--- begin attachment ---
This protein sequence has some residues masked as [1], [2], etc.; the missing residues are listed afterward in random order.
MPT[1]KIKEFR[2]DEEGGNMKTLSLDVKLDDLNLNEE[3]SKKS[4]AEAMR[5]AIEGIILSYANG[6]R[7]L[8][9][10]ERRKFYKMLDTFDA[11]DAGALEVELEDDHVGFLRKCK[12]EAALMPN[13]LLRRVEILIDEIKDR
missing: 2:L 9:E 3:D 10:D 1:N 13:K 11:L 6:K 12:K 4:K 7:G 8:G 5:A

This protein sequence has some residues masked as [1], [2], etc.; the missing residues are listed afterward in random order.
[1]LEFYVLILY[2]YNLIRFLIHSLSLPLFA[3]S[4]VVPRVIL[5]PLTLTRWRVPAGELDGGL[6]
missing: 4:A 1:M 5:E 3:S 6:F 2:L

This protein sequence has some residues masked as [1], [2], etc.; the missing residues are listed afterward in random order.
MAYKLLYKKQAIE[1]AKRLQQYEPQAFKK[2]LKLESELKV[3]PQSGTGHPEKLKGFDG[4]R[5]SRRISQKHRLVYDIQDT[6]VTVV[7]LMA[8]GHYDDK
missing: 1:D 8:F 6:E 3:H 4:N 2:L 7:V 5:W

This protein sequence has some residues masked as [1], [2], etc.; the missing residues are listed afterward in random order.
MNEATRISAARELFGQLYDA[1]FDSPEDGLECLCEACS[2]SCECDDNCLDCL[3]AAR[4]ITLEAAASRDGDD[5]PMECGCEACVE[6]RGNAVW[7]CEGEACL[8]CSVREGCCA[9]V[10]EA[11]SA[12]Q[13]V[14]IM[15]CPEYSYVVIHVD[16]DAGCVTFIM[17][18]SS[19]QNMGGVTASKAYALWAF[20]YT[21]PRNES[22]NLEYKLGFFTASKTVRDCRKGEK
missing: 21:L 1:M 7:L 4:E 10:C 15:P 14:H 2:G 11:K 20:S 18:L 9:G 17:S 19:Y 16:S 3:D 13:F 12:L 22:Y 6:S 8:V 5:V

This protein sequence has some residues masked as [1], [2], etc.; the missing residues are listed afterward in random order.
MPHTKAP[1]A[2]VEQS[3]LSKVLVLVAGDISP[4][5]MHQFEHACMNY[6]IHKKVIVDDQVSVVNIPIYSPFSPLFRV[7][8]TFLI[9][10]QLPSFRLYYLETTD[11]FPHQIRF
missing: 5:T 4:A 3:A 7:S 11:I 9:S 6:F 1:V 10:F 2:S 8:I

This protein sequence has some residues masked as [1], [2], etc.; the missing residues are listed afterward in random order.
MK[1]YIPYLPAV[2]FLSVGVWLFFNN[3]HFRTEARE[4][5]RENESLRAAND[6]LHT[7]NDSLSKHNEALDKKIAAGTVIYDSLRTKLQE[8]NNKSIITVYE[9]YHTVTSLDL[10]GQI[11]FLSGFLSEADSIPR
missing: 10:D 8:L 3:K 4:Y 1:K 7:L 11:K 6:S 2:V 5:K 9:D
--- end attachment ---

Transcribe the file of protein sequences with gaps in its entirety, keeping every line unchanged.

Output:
This protein sequence has some residues masked as [1], [2], etc.; the missing residues are listed afterward in random order.
MPT[1]KIKEFR[2]DEEGGNMKTLSLDVKLDDLNLNEE[3]SKKS[4]AEAMR[5]AIEGIILSYANG[6]R[7]L[8][9][10]ERRKFYKMLDTFDA[11]DAGALEVELEDDHVGFLRKCK[12]EAALMPN[13]LLRRVEILIDEIKDR
missing: 2:L 9:E 3:D 10:D 1:N 13:K 11:L 6:K 12:K 4:K 7:G 8:G 5:A

This protein sequence has some residues masked as [1], [2], etc.; the missing residues are listed afterward in random order.
[1]LEFYVLILY[2]YNLIRFLIHSLSLPLFA[3]S[4]VVPRVIL[5]PLTLTRWRVPAGELDGGL[6]
missing: 4:A 1:M 5:E 3:S 6:F 2:L

This protein sequence has some residues masked as [1], [2], etc.; the missing residues are listed afterward in random order.
MAYKLLYKKQAIE[1]AKRLQQYEPQAFKK[2]LKLESELKV[3]PQSGTGHPEKLKGFDG[4]R[5]SRRISQKHRLVYDIQDT[6]VTVV[7]LMA[8]GHYDDK
missing: 1:D 8:F 6:E 3:H 4:N 2:L 7:V 5:W

This protein sequence has some residues masked as [1], [2], etc.; the missing residues are listed afterward in random order.
MNEATRISAARELFGQLYDA[1]FDSPEDGLECLCEACS[2]SCECDDNCLDCL[3]AAR[4]ITLEAAASRDGDD[5]PMECGCEACVE[6]RGNAVW[7]CEGEACL[8]CSVREGCCA[9]V[10]EA[11]SA[12]Q[13]V[14]IM[15]CPEYSYVVIHVD[16]DAGCVTFIM[17][18]SS[19]QNMGGVTASKAYALWAF[20]YT[21]PRNES[22]NLEYKLGFFTASKTVRDCRKGEK
missing: 21:L 1:M 7:L 4:E 10:C 15:P 14:H 2:G 11:K 20:S 18:L 9:G 17:S 19:Y 16:S 3:D 13:F 12:L 22:Y 6:S 8:V 5:V

This protein sequence has some residues masked as [1], [2], etc.; the missing residues are listed afterward in random order.
MPHTKAP[1]A[2]VEQS[3]LSKVLVLVAGDISP[4][5]MHQFEHACMNY[6]IHKKVIVDDQVSVVNIPIYSPFSPLFRV[7][8]TFLI[9][10]QLPSFRLYYLETTD[11]FPHQIRF
missing: 5:T 4:A 3:A 7:S 11:I 9:S 6:F 1:V 10:F 2:S 8:I

This protein sequence has some residues masked as [1], [2], etc.; the missing residues are listed afterward in random order.
MK[1]YIPYLPAV[2]FLSVGVWLFFNN[3]HFRTEARE[4][5]RENESLRAAND[6]LHT[7]NDSLSKHNEALDKKIAAGTVIYDSLRTKLQE[8]NNKSIITVYE[9]YHTVTSLDL[10]GQI[11]FLSGFLSEADSIPR
missing: 10:D 8:L 3:K 4:Y 1:K 7:L 11:K 6:S 2:V 5:K 9:D